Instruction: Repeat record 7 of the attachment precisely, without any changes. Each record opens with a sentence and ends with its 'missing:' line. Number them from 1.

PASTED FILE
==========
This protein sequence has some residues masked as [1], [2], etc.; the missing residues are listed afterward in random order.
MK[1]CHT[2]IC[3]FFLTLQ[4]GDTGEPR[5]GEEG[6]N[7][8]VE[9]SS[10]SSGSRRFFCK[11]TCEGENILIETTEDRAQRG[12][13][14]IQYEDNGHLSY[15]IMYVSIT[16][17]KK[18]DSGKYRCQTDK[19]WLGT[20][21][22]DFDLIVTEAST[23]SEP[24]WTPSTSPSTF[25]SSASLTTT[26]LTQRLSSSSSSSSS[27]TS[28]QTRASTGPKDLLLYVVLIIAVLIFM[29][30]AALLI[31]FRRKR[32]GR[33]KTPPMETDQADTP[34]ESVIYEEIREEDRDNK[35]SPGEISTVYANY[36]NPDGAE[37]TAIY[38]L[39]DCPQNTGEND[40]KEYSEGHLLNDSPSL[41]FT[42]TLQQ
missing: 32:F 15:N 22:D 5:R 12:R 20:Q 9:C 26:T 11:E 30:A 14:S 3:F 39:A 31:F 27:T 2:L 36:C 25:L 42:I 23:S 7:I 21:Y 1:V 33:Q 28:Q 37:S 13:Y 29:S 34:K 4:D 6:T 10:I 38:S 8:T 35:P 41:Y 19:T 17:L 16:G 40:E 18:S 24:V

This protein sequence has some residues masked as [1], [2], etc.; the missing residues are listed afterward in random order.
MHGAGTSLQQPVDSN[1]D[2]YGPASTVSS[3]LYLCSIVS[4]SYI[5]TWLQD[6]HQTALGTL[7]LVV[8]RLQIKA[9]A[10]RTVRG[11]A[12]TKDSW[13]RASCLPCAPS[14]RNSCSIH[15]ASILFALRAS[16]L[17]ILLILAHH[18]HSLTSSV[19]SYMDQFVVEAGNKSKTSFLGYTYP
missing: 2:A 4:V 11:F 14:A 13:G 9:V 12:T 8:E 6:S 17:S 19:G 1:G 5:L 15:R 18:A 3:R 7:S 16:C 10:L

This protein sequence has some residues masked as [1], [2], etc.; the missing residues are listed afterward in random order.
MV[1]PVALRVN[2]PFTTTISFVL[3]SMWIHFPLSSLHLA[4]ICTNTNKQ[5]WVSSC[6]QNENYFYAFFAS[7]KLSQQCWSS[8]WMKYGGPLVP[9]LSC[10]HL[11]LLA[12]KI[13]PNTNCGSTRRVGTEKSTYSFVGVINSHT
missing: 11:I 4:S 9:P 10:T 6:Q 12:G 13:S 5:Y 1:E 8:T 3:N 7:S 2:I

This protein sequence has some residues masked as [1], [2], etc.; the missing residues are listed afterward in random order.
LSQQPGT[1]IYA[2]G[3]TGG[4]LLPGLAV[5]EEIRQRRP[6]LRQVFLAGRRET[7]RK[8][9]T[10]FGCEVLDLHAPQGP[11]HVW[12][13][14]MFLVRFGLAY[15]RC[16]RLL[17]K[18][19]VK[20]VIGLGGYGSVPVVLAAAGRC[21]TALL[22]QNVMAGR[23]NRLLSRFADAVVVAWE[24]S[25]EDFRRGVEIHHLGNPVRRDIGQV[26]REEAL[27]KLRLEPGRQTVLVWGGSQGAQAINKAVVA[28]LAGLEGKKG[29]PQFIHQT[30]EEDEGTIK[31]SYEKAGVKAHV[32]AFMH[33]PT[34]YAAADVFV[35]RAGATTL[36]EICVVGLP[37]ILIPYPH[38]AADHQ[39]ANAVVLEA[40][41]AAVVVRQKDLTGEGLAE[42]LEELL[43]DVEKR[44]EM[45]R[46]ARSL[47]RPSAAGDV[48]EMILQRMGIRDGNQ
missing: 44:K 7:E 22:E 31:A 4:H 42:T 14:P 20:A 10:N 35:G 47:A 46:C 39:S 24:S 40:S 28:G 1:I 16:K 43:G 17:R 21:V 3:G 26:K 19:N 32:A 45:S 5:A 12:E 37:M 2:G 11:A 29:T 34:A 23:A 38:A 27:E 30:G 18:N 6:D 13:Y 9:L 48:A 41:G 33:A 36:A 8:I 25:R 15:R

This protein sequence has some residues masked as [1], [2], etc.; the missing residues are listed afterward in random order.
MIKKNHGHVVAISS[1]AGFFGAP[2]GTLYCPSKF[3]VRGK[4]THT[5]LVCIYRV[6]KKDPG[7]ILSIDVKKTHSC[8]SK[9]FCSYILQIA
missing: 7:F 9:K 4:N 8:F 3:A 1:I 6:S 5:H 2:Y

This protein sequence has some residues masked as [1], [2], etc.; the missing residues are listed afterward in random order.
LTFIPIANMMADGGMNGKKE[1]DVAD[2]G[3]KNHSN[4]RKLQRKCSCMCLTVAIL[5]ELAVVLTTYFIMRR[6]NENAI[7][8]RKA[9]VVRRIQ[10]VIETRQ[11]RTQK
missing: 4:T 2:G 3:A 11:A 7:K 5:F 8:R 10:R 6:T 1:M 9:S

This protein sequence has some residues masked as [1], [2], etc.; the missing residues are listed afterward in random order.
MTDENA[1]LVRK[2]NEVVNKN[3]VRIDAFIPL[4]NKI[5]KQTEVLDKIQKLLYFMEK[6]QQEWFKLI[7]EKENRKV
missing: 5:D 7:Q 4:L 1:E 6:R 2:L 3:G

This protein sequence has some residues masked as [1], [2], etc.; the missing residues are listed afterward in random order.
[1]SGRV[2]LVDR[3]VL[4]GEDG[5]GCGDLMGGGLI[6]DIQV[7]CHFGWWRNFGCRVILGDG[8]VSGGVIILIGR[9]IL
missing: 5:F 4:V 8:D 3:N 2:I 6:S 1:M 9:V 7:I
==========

This protein sequence has some residues masked as [1], [2], etc.; the missing residues are listed afterward in random order.
MTDENA[1]LVRK[2]NEVVNKN[3]VRIDAFIPL[4]NKI[5]KQTEVLDKIQKLLYFMEK[6]QQEWFKLI[7]EKENRKV
missing: 5:D 7:Q 4:L 1:E 6:R 2:L 3:G